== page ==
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· Registered
12 Posts
Discussion Starter · #1 · (Edited)
OK Im new here and this is the first Diesel Ive owned.
1998 3500 Dually 4X4 with the 24VCummins Turbo Diesel engine.

I bought the truck about 2 weeks ago and the pedal has been hard since I got it... the brakes work and feel like they are getting slight boost, but the pedal is very hard...

In addition to the hard pedal, and the pressure line from the pump to the Hydro is leaking...

I believe these to be related. Im replacing the line after work today, and was wondering if there is a bleeding process to follow to get these brakes to work better or if they are self bleeding... Internet searches have turned up nothing helpful, except finding this site. :D

Any help here is very appreciated, I might not get back to you till later tonight...:help1:

· Registered
12 Posts
Discussion Starter · #3 · (Edited)
This is out of one of my manuals.

The hydraulic booster uses hydraulic pressure from the power steering pump. Before diagnosing a booster problem, first verify the power steering pump is operating properly. Perform the following checks.

•Check the power steering fluid level.
•Check the brake fluid level.
•Check all power steering hoses and lines for leaks and restrictions.
•Check power steering pump pressure.
The hydraulic booster unit will produce certain characteristic booster noises. The noises may occur when the brake pedal is used in a manner not associated with normal braking or driving habits.

A hissing noise may be noticed when above normal brake pedal pressure is applied, 40 lbs. or above. The noise will be more noticeable if the vehicle is not moving. The noise will increase with the brake pedal pressure and an increase of system operating temperature.

A clunk-chatter-clicking may be noticed when the brake pedal is released quickly, after above normal brake pedal pressure is applied 50 - 100 lbs. .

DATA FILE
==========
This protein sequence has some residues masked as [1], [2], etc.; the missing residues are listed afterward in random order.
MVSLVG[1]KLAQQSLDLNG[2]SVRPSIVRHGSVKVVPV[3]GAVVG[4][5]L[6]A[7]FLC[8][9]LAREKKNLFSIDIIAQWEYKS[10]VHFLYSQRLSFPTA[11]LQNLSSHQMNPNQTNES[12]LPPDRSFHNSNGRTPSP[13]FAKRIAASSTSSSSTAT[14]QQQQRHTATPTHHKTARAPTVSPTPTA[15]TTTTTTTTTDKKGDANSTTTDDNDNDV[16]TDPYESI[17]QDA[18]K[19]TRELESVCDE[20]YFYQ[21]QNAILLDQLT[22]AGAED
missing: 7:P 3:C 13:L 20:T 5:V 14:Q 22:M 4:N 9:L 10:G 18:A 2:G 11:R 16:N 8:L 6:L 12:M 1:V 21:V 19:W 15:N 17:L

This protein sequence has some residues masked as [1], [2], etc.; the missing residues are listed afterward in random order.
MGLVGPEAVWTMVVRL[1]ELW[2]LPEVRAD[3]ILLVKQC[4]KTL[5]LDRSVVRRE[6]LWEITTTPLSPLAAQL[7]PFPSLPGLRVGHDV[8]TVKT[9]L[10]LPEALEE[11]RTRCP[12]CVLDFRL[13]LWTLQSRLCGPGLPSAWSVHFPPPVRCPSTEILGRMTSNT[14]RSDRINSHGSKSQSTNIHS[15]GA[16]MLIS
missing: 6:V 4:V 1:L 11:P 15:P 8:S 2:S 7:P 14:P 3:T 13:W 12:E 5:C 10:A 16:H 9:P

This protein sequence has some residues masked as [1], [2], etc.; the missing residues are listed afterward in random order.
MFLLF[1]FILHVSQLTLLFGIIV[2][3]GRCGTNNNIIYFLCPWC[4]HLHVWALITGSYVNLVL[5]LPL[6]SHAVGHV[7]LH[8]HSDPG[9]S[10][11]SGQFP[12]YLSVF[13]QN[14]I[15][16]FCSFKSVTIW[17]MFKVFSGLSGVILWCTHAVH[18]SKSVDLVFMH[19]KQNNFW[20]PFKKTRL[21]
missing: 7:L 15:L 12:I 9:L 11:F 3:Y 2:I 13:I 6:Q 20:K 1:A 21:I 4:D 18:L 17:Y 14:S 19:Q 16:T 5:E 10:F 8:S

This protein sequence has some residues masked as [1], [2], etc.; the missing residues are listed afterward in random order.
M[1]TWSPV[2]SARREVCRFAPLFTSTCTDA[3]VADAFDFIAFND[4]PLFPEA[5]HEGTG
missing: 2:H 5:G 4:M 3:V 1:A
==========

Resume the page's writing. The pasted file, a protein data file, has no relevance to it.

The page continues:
With the engine off depress the brake pedal several times to discharge the accumulator. Then depress the brake pedal using 40 lbs. of force and start the engine. The brake pedal should fall and then push back against your foot. This indicates the booster is operating properly.


1.Start the engine, apply the brakes and turn the steering wheel from lock to lock. This will ensure the accumulator is charged. Turn off the engine and let the vehicle sit for one hour. After one hour there should be at least two power assisted brake application with the engine off. If the system does not retain a charge the booster must be replaced.
2.With the engine off depress the brake pedal several times to discharge the accumulator. Grasp the accumulator and see if it wobbles or turns. If it does the accumulator has lost a gas charge and the booster must be replaced
VERY good info!

This is exactly what I needed.

I have a chatter when the fluid gets low, but when I fill it up everything seems to work OK except the hard pedal and a pull to the right..(I did a few tests today)

The brakes do WORK and they work better when the fliud is full (of course) even the pull improves slightly but still not satisfactory, the pedal is much to hard and high.

This pull leads me to believe that the brakes themselves might need to be bled out a bit, since the visual checks and physical inspections are good.

Once I put this Pressure line on and bleed out the lines in the Hydro I think I may find the issue to be resolved, or need a new HydroBoost...

I have to go out of town till this weekend so the pressure line will have to wait, Ill keep you posted when I get back.


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